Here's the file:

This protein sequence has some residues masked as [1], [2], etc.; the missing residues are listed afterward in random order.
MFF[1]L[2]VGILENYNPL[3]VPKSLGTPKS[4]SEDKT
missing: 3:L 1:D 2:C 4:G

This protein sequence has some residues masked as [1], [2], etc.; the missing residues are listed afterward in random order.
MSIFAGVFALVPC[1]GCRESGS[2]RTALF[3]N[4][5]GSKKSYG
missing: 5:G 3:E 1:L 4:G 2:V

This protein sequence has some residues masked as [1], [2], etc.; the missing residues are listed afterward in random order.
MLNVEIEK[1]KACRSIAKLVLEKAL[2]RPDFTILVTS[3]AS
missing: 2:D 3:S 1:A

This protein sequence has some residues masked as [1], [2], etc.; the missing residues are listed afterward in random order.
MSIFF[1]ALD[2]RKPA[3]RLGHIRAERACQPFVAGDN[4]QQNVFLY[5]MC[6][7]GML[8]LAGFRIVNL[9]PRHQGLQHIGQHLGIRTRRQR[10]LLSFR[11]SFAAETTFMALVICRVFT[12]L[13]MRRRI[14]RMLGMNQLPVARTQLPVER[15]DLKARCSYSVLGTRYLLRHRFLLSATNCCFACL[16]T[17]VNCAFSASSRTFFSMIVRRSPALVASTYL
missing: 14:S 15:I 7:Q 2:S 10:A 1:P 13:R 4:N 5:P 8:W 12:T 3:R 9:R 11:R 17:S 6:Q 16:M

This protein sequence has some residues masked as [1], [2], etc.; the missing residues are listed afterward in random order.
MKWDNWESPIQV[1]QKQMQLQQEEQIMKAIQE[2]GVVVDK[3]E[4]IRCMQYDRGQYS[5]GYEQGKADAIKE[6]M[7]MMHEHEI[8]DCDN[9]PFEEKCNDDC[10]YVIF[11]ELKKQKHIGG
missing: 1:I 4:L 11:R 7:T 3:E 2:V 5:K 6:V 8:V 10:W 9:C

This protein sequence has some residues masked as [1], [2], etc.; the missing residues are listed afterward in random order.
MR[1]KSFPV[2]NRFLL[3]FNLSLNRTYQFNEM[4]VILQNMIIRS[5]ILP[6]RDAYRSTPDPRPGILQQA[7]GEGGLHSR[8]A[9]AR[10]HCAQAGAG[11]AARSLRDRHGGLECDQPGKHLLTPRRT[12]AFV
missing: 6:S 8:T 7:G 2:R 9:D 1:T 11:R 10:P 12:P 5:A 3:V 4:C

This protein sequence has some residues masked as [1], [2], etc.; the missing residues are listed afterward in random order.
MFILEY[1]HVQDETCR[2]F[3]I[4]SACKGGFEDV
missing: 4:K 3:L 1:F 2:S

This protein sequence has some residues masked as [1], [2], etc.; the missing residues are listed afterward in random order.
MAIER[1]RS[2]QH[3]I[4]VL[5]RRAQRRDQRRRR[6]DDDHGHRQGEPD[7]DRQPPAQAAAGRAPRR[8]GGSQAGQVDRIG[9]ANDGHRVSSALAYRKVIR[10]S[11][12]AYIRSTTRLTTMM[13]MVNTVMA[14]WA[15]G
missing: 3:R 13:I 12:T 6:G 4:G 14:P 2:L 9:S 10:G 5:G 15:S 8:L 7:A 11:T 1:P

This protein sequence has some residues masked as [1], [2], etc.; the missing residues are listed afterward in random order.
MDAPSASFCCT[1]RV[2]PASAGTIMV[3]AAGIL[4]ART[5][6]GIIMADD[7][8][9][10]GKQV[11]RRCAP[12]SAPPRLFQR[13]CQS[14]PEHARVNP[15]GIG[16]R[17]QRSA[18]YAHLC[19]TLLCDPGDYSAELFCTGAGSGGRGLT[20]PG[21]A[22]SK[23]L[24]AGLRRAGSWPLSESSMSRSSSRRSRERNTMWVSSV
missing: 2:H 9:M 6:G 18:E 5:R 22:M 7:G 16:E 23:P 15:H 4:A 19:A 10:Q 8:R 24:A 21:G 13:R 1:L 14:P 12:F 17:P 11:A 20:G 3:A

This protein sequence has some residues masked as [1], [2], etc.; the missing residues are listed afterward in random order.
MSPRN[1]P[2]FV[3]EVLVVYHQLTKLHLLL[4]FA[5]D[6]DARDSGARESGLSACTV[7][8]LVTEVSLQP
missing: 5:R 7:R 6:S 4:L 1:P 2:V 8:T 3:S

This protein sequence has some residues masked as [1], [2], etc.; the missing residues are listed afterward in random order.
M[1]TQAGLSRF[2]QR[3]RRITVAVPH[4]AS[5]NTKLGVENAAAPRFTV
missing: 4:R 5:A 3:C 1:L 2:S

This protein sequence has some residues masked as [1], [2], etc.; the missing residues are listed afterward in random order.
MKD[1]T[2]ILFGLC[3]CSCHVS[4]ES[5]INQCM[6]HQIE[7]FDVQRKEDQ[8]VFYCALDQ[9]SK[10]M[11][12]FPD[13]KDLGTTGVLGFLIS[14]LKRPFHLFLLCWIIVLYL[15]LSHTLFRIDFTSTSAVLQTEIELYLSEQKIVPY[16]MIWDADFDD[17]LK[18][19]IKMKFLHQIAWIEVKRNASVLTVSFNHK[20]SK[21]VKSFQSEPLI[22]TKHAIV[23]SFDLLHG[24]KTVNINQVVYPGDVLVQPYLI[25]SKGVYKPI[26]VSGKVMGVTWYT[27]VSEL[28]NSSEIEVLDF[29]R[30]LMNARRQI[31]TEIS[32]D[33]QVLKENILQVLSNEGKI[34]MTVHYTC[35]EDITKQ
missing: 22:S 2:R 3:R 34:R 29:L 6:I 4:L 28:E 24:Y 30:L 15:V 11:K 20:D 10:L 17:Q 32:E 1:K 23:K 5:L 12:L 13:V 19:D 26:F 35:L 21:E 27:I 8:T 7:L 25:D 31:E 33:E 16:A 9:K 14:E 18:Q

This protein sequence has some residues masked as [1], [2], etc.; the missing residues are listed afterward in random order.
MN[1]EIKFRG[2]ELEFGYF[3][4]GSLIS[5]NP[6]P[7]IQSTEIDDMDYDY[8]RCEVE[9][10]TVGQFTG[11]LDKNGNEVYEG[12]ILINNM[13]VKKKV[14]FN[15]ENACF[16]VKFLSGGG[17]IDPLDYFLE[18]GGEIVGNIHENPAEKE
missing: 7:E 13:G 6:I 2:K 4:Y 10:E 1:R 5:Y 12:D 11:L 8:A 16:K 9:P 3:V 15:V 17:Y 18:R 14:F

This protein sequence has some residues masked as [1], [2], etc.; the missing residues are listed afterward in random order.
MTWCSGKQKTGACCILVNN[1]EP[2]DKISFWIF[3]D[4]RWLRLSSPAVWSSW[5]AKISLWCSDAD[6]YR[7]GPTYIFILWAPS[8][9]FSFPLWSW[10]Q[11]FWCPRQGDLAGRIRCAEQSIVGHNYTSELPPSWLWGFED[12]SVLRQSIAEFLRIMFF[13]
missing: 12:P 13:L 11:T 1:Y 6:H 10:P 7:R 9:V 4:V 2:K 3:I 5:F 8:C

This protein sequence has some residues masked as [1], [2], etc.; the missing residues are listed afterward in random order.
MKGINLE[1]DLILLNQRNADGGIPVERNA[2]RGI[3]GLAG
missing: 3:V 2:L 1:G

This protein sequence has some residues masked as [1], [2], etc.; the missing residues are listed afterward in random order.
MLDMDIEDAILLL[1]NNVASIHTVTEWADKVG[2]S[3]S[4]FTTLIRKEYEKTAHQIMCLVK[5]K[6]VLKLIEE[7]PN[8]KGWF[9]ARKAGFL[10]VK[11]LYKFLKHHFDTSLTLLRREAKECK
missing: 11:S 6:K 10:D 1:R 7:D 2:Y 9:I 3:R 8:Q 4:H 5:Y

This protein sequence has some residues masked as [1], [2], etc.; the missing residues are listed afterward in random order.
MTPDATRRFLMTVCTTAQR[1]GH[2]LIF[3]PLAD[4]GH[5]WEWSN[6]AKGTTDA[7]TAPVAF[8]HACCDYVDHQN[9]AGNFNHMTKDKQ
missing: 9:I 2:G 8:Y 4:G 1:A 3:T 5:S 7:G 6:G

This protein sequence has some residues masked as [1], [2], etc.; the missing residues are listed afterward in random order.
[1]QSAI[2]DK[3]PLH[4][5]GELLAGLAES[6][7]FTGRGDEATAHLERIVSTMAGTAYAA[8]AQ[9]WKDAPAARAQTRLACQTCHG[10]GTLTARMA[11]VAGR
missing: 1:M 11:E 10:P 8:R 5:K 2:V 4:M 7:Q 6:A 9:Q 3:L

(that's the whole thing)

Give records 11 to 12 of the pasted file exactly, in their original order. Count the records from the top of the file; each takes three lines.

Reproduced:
This protein sequence has some residues masked as [1], [2], etc.; the missing residues are listed afterward in random order.
M[1]TQAGLSRF[2]QR[3]RRITVAVPH[4]AS[5]NTKLGVENAAAPRFTV
missing: 4:R 5:A 3:C 1:L 2:S

This protein sequence has some residues masked as [1], [2], etc.; the missing residues are listed afterward in random order.
MKD[1]T[2]ILFGLC[3]CSCHVS[4]ES[5]INQCM[6]HQIE[7]FDVQRKEDQ[8]VFYCALDQ[9]SK[10]M[11][12]FPD[13]KDLGTTGVLGFLIS[14]LKRPFHLFLLCWIIVLYL[15]LSHTLFRIDFTSTSAVLQTEIELYLSEQKIVPY[16]MIWDADFDD[17]LK[18][19]IKMKFLHQIAWIEVKRNASVLTVSFNHK[20]SK[21]VKSFQSEPLI[22]TKHAIV[23]SFDLLHG[24]KTVNINQVVYPGDVLVQPYLI[25]SKGVYKPI[26]VSGKVMGVTWYT[27]VSEL[28]NSSEIEVLDF[29]R[30]LMNARRQI[31]TEIS[32]D[33]QVLKENILQVLSNEGKI[34]MTVHYTC[35]EDITKQ
missing: 22:S 2:R 3:R 34:R 29:L 6:I 4:L 28:E 24:Y 30:L 15:V 11:K 20:D 10:L 17:Q 32:E 1:K 23:K 5:L 12:L 13:V 19:D 26:F 35:L 21:E 27:I 8:T 7:L 25:D 31:E 33:E 16:A 9:K 14:E 18:Q